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Sport refers to the exercise of skill in a physical activity which is often competitve, and carried on for its intrinsic

enjoyment, including that of its spectators.[1][2] Sport is generally recognised as activities based in physical athleticism or physical dexterity.[3] Sports are usually governed by rules to ensure fair competition and consistent adjudication of the winner. Records of performance are often kept and reported in sport news. Sport is a major source of entertainment with spectator sports drawing large crowds and reaching wider audiences through sports broadcasting.


1 Meaning and usage o 1.1 Etymology

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1.2 Nomenclature 1.3 Definition 1.4 Competition

2 History 3 Fair play

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3.1 Sportsmanship 3.2 Cheating 3.3 Doping and drugs 3.4 Violence

4 Participation
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4.1 Gender participation 4.2 Youth participation 4.3 Spectator involvement

5 Issues and considerations

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5.1 Amateur and professional 5.2 Technology 5.3 Politics

6 See also 7 References 8 Further reading 9 External links

Meaning and usage

"Sport" comes from the Old French desport meaning "leisure", with the oldest definition in English from around 1300 being "anything humans find amusing or entertaining".[4] Other meanings include gambling and events staged for the purpose of gambling; hunting; and games and diversions, including ones that require exercise.[5] Roget's defines the noun sport as an "activity engaged in for relaxation and amusement" with synonyms including diversion and recreation.[6]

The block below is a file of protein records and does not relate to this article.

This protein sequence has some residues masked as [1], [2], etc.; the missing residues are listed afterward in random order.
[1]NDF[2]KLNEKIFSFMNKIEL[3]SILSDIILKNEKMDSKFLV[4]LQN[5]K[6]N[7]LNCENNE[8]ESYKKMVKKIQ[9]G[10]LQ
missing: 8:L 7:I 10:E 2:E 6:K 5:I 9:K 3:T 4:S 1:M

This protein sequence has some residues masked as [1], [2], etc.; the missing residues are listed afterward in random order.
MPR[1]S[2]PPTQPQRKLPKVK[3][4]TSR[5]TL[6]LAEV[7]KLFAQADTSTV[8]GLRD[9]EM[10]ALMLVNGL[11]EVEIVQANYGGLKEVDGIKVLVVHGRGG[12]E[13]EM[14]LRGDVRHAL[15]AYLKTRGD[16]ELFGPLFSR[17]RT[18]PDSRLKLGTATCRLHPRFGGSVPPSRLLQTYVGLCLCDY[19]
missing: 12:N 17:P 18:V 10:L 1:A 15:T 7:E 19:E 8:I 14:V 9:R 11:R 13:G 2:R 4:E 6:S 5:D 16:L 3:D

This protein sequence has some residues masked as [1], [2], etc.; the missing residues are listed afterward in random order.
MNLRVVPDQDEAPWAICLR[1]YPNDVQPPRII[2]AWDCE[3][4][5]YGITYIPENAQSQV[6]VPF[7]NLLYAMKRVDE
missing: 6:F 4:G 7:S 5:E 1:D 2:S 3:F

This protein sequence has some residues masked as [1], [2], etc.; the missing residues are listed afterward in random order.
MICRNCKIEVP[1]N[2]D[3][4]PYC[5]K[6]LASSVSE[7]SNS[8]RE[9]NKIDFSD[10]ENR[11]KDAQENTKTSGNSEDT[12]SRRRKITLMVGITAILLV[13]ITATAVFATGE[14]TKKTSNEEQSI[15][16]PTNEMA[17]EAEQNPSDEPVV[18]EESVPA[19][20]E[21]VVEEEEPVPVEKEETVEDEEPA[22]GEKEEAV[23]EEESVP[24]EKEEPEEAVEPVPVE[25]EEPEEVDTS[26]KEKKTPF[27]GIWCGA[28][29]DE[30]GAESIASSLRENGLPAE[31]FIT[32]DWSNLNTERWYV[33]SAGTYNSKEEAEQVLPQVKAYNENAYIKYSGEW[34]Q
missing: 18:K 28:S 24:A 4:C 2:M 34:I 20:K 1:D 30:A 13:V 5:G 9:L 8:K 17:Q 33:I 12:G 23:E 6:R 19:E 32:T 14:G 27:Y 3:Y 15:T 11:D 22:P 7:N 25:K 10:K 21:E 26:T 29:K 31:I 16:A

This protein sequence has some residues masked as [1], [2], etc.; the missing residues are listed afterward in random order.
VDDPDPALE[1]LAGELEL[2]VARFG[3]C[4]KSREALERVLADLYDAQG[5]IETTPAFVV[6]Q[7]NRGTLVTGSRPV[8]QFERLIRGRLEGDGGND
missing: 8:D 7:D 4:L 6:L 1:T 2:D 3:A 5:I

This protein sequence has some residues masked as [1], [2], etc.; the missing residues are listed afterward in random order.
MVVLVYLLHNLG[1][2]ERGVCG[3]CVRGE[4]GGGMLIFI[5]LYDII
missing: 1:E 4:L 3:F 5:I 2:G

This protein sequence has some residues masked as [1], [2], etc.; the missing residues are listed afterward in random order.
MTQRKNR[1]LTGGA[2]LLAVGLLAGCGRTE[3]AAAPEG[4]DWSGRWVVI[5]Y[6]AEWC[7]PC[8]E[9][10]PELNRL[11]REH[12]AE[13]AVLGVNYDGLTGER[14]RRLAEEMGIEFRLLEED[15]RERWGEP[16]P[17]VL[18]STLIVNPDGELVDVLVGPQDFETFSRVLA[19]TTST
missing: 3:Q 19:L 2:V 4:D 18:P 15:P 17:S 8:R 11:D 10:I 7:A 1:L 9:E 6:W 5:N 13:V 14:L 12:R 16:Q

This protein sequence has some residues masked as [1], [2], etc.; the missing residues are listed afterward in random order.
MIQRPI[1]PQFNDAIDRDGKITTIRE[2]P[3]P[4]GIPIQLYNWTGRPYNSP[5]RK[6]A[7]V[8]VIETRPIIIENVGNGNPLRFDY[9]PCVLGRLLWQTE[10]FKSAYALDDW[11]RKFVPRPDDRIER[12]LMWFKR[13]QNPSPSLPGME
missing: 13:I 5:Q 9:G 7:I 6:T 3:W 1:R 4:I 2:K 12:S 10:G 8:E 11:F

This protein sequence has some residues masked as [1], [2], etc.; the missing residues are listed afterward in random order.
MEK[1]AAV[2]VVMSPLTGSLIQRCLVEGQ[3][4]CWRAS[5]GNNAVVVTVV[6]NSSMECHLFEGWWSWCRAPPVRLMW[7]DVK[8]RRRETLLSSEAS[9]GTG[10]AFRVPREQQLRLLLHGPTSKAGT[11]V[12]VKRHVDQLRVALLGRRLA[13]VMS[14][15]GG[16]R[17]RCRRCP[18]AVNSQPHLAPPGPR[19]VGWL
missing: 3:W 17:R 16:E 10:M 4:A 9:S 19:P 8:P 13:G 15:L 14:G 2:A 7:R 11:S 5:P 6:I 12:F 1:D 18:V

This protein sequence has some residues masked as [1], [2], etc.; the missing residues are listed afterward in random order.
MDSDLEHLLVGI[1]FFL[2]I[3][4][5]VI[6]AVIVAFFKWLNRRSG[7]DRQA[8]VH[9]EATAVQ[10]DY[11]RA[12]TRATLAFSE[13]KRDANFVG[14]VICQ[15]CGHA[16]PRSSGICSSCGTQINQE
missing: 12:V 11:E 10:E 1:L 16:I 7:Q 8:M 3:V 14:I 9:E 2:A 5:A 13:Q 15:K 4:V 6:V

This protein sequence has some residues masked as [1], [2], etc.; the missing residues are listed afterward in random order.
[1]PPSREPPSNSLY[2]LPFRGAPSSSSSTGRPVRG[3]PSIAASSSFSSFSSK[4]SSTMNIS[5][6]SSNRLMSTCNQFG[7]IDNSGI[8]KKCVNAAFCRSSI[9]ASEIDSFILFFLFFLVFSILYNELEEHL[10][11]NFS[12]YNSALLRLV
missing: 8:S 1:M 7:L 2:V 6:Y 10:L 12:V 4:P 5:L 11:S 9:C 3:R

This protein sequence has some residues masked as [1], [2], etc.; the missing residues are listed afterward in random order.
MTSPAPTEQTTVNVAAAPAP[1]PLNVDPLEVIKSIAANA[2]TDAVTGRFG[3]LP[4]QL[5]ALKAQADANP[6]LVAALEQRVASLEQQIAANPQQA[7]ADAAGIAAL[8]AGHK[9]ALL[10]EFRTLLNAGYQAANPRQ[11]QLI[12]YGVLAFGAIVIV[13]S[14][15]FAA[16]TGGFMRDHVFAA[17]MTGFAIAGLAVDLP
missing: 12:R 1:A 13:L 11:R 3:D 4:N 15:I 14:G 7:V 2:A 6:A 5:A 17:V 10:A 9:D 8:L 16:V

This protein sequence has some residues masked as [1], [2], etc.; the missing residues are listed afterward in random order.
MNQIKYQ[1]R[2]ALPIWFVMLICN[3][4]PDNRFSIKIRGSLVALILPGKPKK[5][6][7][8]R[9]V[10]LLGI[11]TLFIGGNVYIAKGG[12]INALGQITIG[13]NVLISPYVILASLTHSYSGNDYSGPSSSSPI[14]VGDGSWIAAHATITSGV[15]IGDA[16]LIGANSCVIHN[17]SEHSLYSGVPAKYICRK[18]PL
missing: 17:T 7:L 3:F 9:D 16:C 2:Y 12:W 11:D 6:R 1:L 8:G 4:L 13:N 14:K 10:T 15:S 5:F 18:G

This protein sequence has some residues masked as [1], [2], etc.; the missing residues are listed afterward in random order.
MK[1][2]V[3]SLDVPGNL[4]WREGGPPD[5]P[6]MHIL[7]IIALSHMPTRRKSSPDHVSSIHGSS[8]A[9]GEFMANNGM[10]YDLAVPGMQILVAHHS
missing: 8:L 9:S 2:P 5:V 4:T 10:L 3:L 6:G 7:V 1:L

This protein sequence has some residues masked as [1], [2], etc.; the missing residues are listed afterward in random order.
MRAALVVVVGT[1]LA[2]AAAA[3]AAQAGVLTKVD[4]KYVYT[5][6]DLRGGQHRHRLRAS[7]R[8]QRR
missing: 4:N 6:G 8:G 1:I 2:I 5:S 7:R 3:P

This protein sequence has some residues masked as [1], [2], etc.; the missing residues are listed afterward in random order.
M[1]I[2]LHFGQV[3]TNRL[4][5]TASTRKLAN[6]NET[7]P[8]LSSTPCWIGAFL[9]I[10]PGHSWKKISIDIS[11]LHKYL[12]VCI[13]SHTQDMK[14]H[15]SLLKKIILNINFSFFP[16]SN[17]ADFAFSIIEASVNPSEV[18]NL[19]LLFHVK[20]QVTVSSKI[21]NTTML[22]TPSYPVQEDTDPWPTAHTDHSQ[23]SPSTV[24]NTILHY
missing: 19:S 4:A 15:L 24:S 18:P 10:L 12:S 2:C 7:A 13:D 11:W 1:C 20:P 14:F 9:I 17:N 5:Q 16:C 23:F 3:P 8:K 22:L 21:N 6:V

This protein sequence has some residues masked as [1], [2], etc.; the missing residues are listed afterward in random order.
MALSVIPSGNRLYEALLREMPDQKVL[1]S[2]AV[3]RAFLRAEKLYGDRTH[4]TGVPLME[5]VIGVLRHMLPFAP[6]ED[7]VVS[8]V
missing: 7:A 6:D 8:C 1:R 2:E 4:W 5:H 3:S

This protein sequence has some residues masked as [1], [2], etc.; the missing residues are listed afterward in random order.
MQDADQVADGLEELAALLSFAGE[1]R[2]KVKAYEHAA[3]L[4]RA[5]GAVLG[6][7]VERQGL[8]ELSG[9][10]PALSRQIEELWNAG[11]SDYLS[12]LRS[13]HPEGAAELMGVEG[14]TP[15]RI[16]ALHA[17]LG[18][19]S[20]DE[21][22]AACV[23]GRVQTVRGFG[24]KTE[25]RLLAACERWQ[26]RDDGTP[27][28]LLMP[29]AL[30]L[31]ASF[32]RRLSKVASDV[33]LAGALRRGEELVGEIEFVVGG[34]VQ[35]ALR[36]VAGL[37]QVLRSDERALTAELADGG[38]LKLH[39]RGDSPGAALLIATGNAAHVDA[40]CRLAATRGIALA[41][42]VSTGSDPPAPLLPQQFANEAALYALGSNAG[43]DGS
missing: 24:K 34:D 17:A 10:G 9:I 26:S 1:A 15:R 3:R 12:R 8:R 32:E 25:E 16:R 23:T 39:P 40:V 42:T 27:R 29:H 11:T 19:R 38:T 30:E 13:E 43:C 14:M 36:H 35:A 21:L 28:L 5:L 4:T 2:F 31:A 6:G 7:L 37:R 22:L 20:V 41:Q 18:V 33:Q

The singular term "sport" is used in most English dialects to describe the overall concept (e.g. "children taking part in sport"), with "sports" used to describe multiple activities (e.g. "football and rugby are the most popular sports in England"). American English uses "sports" for both terms.

See also: Game#Definitions

Show Jumping, an equestrian sport The precise definition of what separates a sport from other leisure activities varies between sources, with no universally agreed definition. The closest to an international agreement on a definition is provided by SportAccord, which is the association for all the largest international sports federations (including association football, athletics, cycling, tennis, equestrian sports and more), and is therefore the de facto representative of international sport.

SportAccord uses the following criteria, determining that a sport should:[1]

have an element of competition be in no way harmful to any living creature not rely on equipment provided by a single supplier (excluding proprietary games such as arena football) not rely on any "luck" element specifically designed into the sport

They also recognise that sport can be primarily physical (such as rugby or athletics), primarily mind (such as chess or go), predominantly motorised (such as Formula 1 or powerboating), primarily co-ordination (such as billiard sports), or primarily animal supported (such as equestrian sport).[1] There has been an increase in the application of the term "sport" to a wider set of non-physical challenges such as electronic sports, especially due to the large scale of participation and organised competition, but these are not widely recognised by mainstream sports organisations.